Tuesday's letters: Hillsborough's bad decision on fireworks

Published June 5 2017
Updated June 6 2017

Fireworks taken off burning ban | June 1

A foolish decision

Only three members of the Hillsborough Emergency Policy Group exempted the use of fireworks from the ban on open burning, and four other members were not at the meeting. How does the sale of fireworks benefit? Businesses make money, I get that. Emergency rooms make money also from fools that shoot them off who shouldn't.

Can we get real serious about the recent wildfires? And how does a fire start? Just one spark. How dry is it? It's too dry. I work very hard to have a nice residence, and I would hate to think of the consequences if one spark from fireworks landed on my roof and caused a fire.

As far as the Fourth of July "requiring" fireworks, here's a suggestion for Hillsborough County Commissioner Stacy White, who voted as a member of the policy group to exempt fireworks from the ban. Abide by the laws, and cook out with friends and family.

Kenny Byrd, Tampa

Standoff on health care gets critical | May 31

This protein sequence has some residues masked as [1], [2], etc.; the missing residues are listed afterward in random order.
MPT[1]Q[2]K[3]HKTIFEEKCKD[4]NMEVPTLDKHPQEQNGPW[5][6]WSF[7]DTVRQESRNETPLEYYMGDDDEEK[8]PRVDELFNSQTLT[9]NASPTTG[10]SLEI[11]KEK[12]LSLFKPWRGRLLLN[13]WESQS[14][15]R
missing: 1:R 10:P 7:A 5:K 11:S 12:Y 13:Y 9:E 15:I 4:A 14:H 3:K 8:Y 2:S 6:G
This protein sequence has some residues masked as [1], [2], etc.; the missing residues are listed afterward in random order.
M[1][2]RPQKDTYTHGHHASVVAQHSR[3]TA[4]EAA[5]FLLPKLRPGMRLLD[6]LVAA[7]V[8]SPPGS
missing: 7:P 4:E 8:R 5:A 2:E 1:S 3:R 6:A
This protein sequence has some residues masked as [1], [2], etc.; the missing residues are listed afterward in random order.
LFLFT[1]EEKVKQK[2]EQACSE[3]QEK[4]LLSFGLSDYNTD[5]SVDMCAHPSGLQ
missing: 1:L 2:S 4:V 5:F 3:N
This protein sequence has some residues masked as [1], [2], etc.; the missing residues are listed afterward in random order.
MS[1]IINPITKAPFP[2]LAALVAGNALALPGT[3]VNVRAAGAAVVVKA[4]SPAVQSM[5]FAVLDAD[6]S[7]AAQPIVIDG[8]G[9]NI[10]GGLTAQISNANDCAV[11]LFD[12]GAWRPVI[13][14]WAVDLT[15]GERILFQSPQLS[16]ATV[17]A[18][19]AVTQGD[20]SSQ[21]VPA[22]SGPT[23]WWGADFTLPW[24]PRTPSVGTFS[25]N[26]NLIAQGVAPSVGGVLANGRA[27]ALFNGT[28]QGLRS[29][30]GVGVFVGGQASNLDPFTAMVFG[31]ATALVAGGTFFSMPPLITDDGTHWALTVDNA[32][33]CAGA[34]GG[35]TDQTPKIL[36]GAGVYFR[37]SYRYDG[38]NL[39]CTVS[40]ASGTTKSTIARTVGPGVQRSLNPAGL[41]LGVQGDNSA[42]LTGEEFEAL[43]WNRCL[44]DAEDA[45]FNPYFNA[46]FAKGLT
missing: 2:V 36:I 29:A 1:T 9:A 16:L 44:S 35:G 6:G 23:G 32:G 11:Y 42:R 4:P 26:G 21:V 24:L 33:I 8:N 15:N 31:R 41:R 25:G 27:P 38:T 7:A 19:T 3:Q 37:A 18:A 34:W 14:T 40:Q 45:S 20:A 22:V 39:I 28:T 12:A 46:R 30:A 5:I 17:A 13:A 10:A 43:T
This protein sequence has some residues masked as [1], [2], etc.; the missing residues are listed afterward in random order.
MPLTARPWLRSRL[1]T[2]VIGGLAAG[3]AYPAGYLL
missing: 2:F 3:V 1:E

Two sides to stalemate

The majority of opinions on the stalemate between Johns Hopkins All Children's Hospital in St. Petersburg and UnitedHealthcare portray the hospital as the good guy and places the blame on the greed of the insurance company. The other side of the coin is that if insurance companies agreed to every provider demand, premiums would increase astronomically.

The accusation that insurance companies are motivated by greed in provider negotiations is a red herring, since reimbursement rates are largely a pass-through expense. Unrestricted increases in rates would have a grave effect on their premiums and out-of-pocket expenses of sponsors and individual participants alike.

It takes two sides to reach agreement. Because All Children's is medically indispensable in the community does not obligate United to agree to an exorbitant increase in reimbursement rates. The drama resulting from providers and insurance companies reaching impasse regularly plays out across the United States every month, and unless the government decides to intercede in the free market system, it will continue.